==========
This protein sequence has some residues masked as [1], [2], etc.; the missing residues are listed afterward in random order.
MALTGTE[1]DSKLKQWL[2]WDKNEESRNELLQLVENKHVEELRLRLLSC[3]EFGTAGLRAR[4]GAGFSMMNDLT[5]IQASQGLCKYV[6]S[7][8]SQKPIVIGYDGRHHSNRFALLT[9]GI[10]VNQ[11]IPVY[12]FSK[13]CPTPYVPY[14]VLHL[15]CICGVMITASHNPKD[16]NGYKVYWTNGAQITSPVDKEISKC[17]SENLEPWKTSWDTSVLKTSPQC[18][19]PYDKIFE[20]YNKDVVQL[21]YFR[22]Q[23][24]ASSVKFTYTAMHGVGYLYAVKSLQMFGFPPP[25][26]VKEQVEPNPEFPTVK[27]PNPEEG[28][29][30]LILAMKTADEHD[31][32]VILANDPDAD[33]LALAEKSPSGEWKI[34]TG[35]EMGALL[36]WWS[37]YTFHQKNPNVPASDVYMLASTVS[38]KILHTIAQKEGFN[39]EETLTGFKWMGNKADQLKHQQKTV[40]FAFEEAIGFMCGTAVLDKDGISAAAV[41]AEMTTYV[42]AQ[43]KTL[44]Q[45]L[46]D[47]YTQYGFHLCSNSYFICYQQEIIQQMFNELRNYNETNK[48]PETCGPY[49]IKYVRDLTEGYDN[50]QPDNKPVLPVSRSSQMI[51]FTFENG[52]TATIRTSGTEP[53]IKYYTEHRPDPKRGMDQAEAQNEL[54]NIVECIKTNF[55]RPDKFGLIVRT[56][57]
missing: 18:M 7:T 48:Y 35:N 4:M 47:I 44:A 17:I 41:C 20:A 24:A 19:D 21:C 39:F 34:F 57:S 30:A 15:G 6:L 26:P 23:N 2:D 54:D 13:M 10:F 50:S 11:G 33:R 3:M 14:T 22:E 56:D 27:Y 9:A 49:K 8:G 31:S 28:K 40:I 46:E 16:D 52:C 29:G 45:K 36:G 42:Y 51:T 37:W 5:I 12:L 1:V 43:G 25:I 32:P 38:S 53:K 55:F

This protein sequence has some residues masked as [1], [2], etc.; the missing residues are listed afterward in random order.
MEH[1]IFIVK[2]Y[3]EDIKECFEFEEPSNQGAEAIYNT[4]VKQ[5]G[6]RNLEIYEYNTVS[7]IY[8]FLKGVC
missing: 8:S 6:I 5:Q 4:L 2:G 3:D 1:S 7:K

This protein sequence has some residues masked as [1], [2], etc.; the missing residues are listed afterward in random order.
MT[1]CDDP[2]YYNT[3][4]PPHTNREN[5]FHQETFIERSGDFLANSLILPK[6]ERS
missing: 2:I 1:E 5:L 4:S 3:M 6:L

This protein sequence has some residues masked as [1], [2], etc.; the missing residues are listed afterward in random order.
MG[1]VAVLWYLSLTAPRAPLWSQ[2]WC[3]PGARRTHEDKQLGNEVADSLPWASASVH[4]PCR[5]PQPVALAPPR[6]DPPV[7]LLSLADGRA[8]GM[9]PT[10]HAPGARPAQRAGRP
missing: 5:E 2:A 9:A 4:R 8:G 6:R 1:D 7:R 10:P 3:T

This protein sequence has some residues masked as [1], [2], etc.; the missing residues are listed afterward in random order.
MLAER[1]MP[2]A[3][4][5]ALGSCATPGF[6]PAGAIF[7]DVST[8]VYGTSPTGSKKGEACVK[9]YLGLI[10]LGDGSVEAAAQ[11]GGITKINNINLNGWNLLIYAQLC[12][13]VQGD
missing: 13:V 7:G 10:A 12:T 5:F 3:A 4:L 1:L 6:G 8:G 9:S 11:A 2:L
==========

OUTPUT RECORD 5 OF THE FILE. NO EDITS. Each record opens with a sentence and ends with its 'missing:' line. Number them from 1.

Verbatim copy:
This protein sequence has some residues masked as [1], [2], etc.; the missing residues are listed afterward in random order.
MLAER[1]MP[2]A[3][4][5]ALGSCATPGF[6]PAGAIF[7]DVST[8]VYGTSPTGSKKGEACVK[9]YLGLI[10]LGDGSVEAAAQ[11]GGITKINNINLNGWNLLIYAQLC[12][13]VQGD
missing: 13:V 7:G 10:A 12:T 5:F 3:A 4:L 1:L 6:G 8:G 9:S 11:A 2:L